#2 Spectrum Lab 
Windows DSP software like SDR# it is usually used with sound card input but can be adapted to SDRs like AirSpy/RTL via audio piping or directly with a little work (when set up directly for SDR SpecLab isn't limited by audio cards bandwidth). Spectrum is much more complicated than a general SDR program like SDR#/GQRX and allows features like custom band pass filtering etc...

#3 GNU Radio Windows Binary
Everyone knows what GNU Radio is, now there is an easy to use windows installer in case you weren't aware. On Linux just use your package manager to download it obviously.

#4 Pothos SDR
Framework by Josh Blum, like GNU Radio. It also supports GNU Radio code with in it. Pothos is based on soapy SDR which is a cross platform SDR agnostic development environment. Pothos is suppose to be more intuitive than GNU Radio, and there are people jumping on the bandwagon for example there is a team using dishes to track NASAs Stereo A and B space probes for solar research, they are using Pothos as there framework of choice to actually demodulate and decode the probes signals (not just track the Doppler of there carrier like most DSN). As someone who uses Linux as there main OS with a WinVM always running for SDR# SpecLab etc etc, I love the idea of soapy and pothos layer of total hardware and OS abstraction.

For those unfamiliar with GNU Radio Companion, any script/flow chart can easily be opened and it's source block can be changed back and forth between RTL and AirSpy along with the receiver sample rate

#5 CCERA RadioMeter
GNU Radio program to use your SDR as a total power radiometer

#6 CCERA Pulsar Display
GNU Radio program to monitor pulsars

#7 Simple RA
Simple Integrated Radio Astronomy receiver in GNU Radio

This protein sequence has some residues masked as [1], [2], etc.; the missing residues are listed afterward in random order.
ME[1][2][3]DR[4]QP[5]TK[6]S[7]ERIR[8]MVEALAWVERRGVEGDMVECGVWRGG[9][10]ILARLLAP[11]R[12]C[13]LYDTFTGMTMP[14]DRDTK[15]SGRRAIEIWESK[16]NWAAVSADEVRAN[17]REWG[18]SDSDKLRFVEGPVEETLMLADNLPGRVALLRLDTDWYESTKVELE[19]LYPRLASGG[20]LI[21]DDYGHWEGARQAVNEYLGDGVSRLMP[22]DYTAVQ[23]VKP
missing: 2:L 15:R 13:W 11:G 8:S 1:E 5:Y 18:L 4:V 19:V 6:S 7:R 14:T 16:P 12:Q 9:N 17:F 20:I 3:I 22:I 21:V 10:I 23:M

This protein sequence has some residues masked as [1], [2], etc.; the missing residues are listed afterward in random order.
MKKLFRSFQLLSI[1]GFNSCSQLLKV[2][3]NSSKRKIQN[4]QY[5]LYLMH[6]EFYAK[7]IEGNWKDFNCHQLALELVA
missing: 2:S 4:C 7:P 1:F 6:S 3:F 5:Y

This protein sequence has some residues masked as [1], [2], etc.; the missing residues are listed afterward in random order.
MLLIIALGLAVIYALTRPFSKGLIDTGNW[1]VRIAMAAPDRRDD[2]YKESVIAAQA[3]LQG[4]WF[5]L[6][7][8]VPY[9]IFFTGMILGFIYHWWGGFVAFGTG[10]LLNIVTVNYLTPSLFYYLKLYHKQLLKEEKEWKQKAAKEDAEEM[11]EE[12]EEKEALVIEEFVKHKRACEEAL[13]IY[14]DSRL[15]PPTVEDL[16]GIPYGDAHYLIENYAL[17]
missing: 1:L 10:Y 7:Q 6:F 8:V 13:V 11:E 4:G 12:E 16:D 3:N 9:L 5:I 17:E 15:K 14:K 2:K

#8 RTL SDR Software Tools
Windows command line, Link goes to a .doc file explaining usage of the command line tools, links to software at bottom of document. these tools are for collecting FFT bins and averaging them over time

#9 H-Line Tools for Windows and Linux
Link goes to a .doc file explaining usage of the command line tools, links to software at bottom of document.

#10 RTL SDR Pulsar analysis tools
Windows tools, c source code included

#11 Radio Spectrogram with RTL Bridge
Basically a water fall display over an elongated time period

#12 Radio Sky Software
All software from Radio sky publishing, check it out if you haven't seen it. RadioEyes is an invaluable resource for finding radio sources in space and planning your observation.

Well thats it for the software, here are some of the most usefull or neatest ARA web links i have found

Papers and Presentations on RA by David Morgan
Society of Amateur Radio Astronomers
MIT HayStack Radio Astronomy Tutorial
MIT HayStack Radio Observatory Information
RadioSky Articles
11Ghz Solar Interferometer with GRC Files
BAA Ragazine
21cm Hydrogen Line Astronomy at International Space Institute
Canadian Center for Experimental Radio Astronomy
SETI League

And finally a little bit about my set up, which is still a work in progress. Right now I have most of what I need ready except antennas!!! I have a 3 meter (10ft) dish, that I hope to start setting up after x-mas. It was given to me with a polar mount and linear actuator, my plan is to buy a cheap stick welder so I can modify the mount. I have already talked to the local place that scraps metal and they told me I can take anything I need for 3 cents a pound, so I am all set on the structural material. Im planning on making the azimuth rotor out of a large enough motor with a high resolution encoder on it and an industrial worm gear of ebay, that can be sourced pretty cheap. If anyone has an idea of what kind of motor I need to rotate a 3 meter dish please let me know, I dont want to buy something under powered. I have already started working on an L-Band horn feed, and have thermo-electric coolers to mount on the low noise amps to keep there gain stable.

I call the whole project my "Citizen Science Center", not only do I intend on monitoring 1.4ghz but throwing up some 21mhz dipoles to monitor Jupiter, am active VLF antenna to monitor solar disturbances and a 20 wrap helix I made to receive solar imaging from goes satellites. Lastly I want to throw in a seismic sensor, I live in southern California where we have a lot of earth quakes and I have done some reading about VLF disturbances and there correlation with earthquakes I want to study a little more.

Pretty Plain Electronics Work Area

The "Citizen Science Control Center", HP 6 digit Meter, HP 100microV Scope,
USB Scope and AWG, Radios, Power Supplies, Voltage Standard, DIY
Ovenized GPS locked 3 channel VFO, HF UpConverters, Microwave DownConverters,
RF Synth, SDRs, Some Robot stuff that needs to find a new home, and finally computer

Dave - WØLEV
Just Let Darwin Work